In pursuit of big dreams, entrepreneurs miss nights out with friends, days on the beach, and even moments with family.
These sacrifices can create strong emotional ties between founders and their visions, making it difficult to let go. The hard truth is that emotional investment in a business is a sunk cost. It cannot be recovered, and using its existence to justify future investments of time is economically irrational. But try telling that to a passionate founder.
I fell victim to that fallacy soon after SmartRaise was started. The data showed that some of my assumptions had been wrong, and the economics of the business simply would not work. Despite my data-driven DNA, however, I hung on for dear life. After all that work, giving up couldn’t possibly be the best move, could it?
I spent weeks waiting for the data to turn in my favor, programming new features and trying out new marketing tactics. I “pivoted” a few times, but these weren’t true pivots, just small tweaks to the already disproved business model. My emotional immaturity trumped my economic logic, dooming SmartRaise to a slower, more painful death than it deserved.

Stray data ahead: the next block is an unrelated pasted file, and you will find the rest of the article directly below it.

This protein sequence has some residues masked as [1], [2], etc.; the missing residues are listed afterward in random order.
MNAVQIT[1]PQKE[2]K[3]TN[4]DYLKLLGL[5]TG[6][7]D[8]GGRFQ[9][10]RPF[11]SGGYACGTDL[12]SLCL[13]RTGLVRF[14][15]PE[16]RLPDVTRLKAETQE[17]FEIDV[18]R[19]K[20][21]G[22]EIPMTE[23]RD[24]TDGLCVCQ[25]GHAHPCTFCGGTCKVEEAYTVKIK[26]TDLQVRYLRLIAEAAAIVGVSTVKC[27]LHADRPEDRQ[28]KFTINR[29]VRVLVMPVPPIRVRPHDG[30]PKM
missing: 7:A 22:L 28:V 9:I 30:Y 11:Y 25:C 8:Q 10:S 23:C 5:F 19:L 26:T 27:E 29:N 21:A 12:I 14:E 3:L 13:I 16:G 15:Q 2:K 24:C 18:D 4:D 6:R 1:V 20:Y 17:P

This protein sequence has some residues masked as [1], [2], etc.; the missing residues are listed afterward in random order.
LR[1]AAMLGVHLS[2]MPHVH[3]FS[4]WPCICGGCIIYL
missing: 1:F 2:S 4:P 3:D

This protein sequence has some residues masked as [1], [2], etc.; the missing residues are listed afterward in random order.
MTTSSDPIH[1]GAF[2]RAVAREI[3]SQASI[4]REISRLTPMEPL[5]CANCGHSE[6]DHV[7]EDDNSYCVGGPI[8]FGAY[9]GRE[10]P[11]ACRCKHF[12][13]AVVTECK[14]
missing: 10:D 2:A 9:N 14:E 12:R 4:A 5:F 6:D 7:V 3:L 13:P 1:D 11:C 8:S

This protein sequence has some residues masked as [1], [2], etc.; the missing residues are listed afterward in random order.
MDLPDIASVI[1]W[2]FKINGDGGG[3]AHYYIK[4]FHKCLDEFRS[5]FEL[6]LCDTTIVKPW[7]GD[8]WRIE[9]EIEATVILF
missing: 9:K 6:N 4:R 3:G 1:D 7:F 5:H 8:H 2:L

Today, failure comes much more naturally because I concentrate my emotions on the bigger picture. Failures are educational and contribute to a (far away) life goal of becoming a great entrepreneur. This makes it a bit easier to rip off the Band-Aid when necessary.
If you are spending countless hours on a new project, friends and family will naturally ask you about it. After that, every time you see them they will want an update on how it is going. And who can blame them? Entrepreneurship can be exciting.
This pattern, however, can put you in an uncomfortable spot if you end up walking away from an idea. When I shut down SmartRaise, I dreaded seeing all those inquisitive friends — how would I explain that the site was no more?
What I quickly learned, though, was that no one cared nearly as much as I did. I came to realize that all those people asking for updates were not interested in how SmartRaise was doing — they were interested in how I was doing. I was touched, and they were immediately supportive of my new direction.
Thursday, June 19, 2014
Entrepreneur's key lesson: learn when to "rip off the Band-Aid" and give up
From, "My Biggest Failure? Failing to Recognize Failure," by Robert J. Moore in the New York Times You're the Boss blog: